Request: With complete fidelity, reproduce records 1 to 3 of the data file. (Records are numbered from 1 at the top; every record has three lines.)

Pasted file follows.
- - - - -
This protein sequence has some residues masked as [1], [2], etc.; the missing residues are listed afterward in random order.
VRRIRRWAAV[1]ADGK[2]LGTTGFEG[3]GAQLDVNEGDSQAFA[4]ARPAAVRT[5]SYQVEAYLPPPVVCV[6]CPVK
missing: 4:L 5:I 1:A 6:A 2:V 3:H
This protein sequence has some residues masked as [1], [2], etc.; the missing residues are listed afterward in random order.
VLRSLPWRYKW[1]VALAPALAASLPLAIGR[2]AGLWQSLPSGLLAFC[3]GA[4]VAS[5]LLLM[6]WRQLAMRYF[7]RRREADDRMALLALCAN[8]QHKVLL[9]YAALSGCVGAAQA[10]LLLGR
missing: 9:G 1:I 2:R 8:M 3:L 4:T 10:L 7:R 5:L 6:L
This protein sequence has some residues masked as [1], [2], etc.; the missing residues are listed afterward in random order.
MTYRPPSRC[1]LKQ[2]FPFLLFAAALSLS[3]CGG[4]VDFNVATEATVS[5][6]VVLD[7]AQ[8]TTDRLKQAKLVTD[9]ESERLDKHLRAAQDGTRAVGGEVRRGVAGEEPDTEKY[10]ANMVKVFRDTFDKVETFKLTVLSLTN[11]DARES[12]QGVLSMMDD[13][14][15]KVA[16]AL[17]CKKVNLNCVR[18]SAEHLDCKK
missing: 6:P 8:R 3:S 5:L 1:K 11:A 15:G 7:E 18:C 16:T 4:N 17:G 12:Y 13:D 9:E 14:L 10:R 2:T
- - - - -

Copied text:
This protein sequence has some residues masked as [1], [2], etc.; the missing residues are listed afterward in random order.
VRRIRRWAAV[1]ADGK[2]LGTTGFEG[3]GAQLDVNEGDSQAFA[4]ARPAAVRT[5]SYQVEAYLPPPVVCV[6]CPVK
missing: 4:L 5:I 1:A 6:A 2:V 3:H
This protein sequence has some residues masked as [1], [2], etc.; the missing residues are listed afterward in random order.
VLRSLPWRYKW[1]VALAPALAASLPLAIGR[2]AGLWQSLPSGLLAFC[3]GA[4]VAS[5]LLLM[6]WRQLAMRYF[7]RRREADDRMALLALCAN[8]QHKVLL[9]YAALSGCVGAAQA[10]LLLGR
missing: 9:G 1:I 2:R 8:M 3:L 4:T 10:L 7:R 5:L 6:L
This protein sequence has some residues masked as [1], [2], etc.; the missing residues are listed afterward in random order.
MTYRPPSRC[1]LKQ[2]FPFLLFAAALSLS[3]CGG[4]VDFNVATEATVS[5][6]VVLD[7]AQ[8]TTDRLKQAKLVTD[9]ESERLDKHLRAAQDGTRAVGGEVRRGVAGEEPDTEKY[10]ANMVKVFRDTFDKVETFKLTVLSLTN[11]DARES[12]QGVLSMMDD[13][14][15]KVA[16]AL[17]CKKVNLNCVR[18]SAEHLDCKK
missing: 6:P 8:R 3:S 5:L 1:K 11:A 15:G 7:E 18:C 16:T 4:N 17:G 12:Y 13:D 9:E 14:L 10:R 2:T